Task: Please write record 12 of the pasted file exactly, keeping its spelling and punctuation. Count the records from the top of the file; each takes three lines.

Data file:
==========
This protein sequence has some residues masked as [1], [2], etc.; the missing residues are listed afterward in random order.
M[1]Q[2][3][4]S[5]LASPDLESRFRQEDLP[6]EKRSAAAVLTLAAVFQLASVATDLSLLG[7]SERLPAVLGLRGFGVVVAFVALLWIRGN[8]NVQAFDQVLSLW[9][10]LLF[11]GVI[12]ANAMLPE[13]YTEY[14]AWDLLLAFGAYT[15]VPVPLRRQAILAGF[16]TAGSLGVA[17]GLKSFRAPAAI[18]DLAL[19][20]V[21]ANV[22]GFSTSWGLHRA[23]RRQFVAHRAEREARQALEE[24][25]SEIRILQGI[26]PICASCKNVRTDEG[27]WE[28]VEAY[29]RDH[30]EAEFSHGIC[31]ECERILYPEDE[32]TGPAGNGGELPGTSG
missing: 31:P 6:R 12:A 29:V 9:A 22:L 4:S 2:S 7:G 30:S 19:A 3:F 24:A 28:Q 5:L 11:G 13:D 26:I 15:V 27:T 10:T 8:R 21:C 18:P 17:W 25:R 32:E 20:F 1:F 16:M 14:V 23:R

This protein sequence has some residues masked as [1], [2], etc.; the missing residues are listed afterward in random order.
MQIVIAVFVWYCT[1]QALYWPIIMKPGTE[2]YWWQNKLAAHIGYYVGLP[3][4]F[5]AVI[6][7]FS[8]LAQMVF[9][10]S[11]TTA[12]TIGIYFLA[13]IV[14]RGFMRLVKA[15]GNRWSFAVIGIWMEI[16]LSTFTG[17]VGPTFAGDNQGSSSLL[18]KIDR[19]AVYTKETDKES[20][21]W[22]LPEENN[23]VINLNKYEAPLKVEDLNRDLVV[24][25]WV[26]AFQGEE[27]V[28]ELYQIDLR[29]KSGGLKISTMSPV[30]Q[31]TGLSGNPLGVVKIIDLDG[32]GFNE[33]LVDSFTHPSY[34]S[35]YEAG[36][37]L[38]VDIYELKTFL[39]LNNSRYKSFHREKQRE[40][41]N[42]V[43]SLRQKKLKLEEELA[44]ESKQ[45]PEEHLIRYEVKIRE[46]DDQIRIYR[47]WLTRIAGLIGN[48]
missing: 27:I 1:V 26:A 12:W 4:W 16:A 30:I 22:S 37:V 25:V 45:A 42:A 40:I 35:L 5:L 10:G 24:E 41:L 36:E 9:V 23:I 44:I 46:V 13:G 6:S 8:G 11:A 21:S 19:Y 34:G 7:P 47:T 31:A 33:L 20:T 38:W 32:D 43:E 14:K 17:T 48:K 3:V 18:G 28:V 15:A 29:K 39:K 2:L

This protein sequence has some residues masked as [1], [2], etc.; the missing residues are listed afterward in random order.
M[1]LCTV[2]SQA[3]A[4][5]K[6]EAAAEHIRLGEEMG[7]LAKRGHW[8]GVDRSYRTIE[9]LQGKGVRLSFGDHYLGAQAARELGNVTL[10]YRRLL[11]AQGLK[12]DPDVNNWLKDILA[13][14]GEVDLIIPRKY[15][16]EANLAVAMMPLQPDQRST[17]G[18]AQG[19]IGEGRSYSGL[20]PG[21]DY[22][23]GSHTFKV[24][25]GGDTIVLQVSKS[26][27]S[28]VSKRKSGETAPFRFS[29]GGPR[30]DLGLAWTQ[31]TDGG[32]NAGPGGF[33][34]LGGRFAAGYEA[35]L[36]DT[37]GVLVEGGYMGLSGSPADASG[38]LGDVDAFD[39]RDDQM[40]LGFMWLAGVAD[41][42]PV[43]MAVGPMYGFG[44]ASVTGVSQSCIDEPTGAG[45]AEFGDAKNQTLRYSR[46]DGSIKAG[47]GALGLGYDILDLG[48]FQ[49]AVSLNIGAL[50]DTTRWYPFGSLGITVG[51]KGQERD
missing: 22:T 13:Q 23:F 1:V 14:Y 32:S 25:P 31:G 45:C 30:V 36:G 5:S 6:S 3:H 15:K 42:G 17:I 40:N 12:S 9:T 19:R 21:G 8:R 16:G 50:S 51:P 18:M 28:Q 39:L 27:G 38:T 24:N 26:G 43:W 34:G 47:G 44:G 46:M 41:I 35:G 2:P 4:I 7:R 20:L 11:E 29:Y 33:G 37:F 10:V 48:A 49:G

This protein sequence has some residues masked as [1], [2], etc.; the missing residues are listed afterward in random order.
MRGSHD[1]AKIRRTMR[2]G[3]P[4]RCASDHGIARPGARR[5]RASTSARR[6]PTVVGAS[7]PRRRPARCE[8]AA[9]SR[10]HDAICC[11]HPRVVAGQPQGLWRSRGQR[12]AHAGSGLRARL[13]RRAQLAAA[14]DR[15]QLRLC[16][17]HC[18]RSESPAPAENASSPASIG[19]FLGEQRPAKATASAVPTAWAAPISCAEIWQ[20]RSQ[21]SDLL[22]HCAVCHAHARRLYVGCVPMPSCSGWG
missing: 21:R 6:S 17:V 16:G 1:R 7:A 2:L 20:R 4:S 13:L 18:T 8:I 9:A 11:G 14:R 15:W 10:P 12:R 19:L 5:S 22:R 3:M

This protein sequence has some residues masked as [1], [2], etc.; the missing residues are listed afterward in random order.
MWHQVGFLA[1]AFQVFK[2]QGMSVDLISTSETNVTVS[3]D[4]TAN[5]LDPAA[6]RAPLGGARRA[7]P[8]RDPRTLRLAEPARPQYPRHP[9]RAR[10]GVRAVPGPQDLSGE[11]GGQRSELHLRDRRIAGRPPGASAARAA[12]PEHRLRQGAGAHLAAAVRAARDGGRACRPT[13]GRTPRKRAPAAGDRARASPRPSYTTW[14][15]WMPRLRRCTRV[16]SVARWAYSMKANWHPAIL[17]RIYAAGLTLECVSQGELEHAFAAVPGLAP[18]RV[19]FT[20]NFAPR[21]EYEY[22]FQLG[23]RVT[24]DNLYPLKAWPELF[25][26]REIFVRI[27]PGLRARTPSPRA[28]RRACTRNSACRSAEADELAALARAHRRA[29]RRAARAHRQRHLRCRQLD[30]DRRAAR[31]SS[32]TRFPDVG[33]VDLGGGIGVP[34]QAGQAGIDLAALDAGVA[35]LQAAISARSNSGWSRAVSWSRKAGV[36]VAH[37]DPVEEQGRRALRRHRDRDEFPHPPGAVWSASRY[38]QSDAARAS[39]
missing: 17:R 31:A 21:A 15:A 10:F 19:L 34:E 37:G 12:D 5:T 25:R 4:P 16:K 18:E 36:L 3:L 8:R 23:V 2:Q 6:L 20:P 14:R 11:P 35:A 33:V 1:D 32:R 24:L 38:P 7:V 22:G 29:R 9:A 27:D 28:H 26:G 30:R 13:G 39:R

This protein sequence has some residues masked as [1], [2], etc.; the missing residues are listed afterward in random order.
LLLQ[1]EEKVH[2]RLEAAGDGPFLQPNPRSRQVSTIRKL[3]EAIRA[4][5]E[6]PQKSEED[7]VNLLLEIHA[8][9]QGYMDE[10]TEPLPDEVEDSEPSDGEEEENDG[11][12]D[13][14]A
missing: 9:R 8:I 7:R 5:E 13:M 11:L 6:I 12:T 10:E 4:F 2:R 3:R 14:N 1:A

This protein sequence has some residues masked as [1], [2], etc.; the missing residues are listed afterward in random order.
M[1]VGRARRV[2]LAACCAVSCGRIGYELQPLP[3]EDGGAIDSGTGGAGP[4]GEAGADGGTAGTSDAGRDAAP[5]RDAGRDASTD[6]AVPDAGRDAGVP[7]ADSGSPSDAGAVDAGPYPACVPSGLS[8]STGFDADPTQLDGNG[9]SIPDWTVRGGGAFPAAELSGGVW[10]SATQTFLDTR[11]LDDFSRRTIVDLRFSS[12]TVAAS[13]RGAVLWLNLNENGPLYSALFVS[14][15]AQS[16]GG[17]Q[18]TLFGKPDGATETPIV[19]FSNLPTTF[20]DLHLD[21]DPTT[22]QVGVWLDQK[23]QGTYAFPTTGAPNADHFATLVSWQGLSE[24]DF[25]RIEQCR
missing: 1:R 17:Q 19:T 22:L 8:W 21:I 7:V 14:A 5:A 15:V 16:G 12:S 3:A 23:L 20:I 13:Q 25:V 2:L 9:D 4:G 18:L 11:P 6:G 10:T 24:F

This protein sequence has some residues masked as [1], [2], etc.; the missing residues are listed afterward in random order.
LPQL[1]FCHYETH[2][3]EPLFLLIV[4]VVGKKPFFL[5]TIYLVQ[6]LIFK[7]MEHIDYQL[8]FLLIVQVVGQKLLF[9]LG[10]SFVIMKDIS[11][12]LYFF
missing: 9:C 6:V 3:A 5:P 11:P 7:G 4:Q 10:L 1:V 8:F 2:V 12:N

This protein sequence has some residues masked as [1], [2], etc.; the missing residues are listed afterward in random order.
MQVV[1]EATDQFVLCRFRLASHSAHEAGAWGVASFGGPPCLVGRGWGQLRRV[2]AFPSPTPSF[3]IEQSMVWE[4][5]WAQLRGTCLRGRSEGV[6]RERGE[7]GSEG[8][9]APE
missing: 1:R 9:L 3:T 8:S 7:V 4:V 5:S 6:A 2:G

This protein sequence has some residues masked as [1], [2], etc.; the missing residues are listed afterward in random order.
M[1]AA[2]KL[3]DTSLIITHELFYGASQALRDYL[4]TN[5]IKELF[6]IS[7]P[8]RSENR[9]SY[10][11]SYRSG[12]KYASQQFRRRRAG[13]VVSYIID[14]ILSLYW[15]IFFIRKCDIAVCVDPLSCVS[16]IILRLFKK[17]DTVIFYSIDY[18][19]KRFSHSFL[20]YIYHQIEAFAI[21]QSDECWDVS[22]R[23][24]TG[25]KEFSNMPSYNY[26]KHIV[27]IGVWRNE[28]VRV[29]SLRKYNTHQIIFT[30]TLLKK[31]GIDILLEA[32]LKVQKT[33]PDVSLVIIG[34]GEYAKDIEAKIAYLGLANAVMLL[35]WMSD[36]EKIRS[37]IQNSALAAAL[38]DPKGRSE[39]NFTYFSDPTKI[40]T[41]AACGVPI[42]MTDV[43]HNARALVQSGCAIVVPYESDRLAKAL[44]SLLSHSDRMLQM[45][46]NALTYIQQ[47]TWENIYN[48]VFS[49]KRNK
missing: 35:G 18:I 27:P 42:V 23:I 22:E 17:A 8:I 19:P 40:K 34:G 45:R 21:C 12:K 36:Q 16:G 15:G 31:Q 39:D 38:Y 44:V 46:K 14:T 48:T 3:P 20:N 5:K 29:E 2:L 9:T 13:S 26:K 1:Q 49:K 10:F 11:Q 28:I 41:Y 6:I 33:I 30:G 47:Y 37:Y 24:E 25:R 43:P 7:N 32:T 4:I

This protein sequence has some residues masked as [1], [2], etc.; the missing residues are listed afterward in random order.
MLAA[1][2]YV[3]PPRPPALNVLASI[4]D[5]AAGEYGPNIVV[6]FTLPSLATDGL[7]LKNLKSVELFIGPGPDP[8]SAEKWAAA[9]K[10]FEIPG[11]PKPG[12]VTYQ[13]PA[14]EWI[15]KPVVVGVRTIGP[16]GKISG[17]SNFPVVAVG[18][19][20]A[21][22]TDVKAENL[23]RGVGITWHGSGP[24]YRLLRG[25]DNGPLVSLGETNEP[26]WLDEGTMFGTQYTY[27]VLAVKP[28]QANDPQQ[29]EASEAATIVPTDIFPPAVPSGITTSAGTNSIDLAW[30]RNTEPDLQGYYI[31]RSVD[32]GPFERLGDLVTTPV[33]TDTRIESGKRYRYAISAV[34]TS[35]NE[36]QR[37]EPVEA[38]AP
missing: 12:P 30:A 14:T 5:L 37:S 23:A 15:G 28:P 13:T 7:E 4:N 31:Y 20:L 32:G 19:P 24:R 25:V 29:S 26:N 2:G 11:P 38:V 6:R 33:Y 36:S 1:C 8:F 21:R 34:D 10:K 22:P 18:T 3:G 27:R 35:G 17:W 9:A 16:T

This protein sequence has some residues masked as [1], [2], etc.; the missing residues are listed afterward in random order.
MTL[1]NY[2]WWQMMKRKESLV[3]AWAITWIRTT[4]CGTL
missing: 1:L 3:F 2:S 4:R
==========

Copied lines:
This protein sequence has some residues masked as [1], [2], etc.; the missing residues are listed afterward in random order.
MTL[1]NY[2]WWQMMKRKESLV[3]AWAITWIRTT[4]CGTL
missing: 1:L 3:F 2:S 4:R